Effect of changes in tail arrangement upon the spinning of a low-wing monoplane model

Zimmerman, C H
naca-tn-570
June 1936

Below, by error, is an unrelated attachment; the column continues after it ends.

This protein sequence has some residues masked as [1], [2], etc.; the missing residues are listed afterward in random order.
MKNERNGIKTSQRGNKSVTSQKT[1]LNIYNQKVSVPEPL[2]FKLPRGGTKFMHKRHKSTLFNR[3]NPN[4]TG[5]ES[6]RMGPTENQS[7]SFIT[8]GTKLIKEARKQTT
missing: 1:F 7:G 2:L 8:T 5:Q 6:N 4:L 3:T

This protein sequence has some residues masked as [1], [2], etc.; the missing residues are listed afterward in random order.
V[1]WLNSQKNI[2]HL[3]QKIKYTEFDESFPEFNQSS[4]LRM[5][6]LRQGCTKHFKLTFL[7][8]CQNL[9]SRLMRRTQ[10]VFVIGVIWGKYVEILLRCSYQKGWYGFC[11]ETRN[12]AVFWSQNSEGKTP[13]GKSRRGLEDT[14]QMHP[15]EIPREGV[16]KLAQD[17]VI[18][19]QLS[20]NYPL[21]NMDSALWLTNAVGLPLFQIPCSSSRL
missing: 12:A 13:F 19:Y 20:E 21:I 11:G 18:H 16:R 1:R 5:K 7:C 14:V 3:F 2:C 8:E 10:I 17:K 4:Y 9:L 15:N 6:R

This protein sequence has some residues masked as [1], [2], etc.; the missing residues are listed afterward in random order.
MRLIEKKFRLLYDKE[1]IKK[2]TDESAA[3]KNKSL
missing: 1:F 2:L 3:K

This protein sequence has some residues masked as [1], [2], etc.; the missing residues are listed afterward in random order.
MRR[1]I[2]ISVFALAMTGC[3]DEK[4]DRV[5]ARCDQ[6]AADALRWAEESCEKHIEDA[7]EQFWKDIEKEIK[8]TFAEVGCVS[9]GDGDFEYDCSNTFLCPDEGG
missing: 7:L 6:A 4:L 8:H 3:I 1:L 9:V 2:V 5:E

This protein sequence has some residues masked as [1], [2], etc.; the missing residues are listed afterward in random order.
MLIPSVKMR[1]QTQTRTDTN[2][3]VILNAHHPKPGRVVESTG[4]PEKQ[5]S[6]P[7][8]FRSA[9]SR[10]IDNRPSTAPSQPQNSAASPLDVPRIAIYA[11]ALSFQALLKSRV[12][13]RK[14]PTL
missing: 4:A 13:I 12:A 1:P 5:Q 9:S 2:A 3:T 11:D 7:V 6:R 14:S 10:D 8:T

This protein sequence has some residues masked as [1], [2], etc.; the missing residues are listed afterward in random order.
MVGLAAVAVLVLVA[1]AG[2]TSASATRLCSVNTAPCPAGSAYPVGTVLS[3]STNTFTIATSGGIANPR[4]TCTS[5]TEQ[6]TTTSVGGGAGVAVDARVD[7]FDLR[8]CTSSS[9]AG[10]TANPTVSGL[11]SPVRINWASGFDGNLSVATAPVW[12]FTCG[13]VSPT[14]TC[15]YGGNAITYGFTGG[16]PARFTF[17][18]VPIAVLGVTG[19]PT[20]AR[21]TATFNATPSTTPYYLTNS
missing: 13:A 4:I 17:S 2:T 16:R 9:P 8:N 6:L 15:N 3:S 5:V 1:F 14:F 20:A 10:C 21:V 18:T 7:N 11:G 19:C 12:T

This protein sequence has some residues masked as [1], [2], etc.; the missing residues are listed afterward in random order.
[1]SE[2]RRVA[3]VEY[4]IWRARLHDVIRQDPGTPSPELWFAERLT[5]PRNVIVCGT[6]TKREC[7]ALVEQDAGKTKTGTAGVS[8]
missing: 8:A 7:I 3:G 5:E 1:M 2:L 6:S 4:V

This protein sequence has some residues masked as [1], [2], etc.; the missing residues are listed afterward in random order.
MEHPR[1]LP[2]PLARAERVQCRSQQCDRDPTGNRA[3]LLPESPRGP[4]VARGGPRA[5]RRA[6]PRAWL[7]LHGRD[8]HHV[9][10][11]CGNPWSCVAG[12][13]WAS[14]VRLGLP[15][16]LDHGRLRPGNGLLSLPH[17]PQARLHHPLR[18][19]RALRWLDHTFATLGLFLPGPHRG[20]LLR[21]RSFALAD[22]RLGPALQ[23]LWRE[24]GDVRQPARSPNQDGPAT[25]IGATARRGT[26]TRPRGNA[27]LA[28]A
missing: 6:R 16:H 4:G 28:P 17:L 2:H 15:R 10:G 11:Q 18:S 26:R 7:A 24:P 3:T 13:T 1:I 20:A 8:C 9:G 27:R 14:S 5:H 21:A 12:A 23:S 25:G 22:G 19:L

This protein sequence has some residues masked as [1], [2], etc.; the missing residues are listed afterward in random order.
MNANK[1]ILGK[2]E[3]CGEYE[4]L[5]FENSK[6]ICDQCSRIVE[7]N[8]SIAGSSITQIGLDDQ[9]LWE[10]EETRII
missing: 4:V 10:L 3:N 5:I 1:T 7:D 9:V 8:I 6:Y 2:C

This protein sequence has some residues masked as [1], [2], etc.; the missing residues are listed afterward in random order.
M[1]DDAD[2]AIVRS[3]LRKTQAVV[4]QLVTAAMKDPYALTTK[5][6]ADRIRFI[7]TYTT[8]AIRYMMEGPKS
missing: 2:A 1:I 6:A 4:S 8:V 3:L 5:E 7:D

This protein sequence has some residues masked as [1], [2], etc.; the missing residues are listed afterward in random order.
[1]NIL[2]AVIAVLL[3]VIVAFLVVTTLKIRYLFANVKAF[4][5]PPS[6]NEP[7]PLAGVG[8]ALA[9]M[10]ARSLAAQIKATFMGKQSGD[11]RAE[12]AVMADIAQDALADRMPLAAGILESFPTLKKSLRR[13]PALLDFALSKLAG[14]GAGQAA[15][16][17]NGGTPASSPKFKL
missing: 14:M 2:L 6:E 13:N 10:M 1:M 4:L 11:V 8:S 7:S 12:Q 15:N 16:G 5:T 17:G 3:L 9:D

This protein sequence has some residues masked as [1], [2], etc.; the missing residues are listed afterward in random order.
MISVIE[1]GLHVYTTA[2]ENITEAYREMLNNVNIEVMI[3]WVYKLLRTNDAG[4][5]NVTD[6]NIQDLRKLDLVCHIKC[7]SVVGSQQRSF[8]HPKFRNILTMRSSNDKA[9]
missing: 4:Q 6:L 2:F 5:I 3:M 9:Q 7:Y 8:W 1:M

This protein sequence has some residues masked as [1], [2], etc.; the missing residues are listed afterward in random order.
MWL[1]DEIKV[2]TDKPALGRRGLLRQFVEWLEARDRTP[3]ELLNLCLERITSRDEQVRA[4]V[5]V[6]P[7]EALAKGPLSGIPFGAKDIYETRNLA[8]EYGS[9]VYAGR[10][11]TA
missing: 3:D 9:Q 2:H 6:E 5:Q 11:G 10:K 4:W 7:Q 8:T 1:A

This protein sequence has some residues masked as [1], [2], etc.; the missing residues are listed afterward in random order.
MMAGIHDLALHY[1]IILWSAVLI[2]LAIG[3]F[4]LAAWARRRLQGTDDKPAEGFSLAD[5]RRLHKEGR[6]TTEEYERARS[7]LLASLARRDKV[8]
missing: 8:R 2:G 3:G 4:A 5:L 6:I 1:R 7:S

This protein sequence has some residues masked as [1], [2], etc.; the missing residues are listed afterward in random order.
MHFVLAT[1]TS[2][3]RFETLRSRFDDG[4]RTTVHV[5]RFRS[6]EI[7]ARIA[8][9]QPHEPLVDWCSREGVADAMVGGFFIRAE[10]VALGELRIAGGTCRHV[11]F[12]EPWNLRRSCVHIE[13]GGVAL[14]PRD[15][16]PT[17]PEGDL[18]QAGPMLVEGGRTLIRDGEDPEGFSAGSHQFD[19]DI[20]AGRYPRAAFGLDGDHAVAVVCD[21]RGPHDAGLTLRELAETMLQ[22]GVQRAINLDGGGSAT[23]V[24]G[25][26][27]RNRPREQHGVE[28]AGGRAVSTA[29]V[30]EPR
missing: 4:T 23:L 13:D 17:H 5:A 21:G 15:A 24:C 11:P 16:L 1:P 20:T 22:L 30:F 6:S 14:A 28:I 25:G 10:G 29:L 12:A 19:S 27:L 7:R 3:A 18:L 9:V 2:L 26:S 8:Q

A series of tests was made in the N.A.C.A. free spinning tunnel to find the effect upon spinning characteristics of systematic changes in tail arrangement. The tests were made with a 1/16-scale made of a low-wing monoplane of modern design. The changes consisted of: (1) variation of the fuselage length; (2) variation of the fore-and-aft location of the vertical surfaces; and (3) variation of the vertical location of the horizontal surfaces. The spinning characteristics of the model, including the number of turns required for recovery, were found to vary systematically and regularly with systematic changes in the tail arrangement. The following changes in tail arrangement had harmful effects upon the recovery characteristics (which originally were excellent): (1) shortening the fuselage; (2) placing the vertical surfaces directly above the horizontal surfaces as compared with locations either fore or aft of this position; (3) moving the horizontal surfaces downward from their original location at the top of the fuselage.

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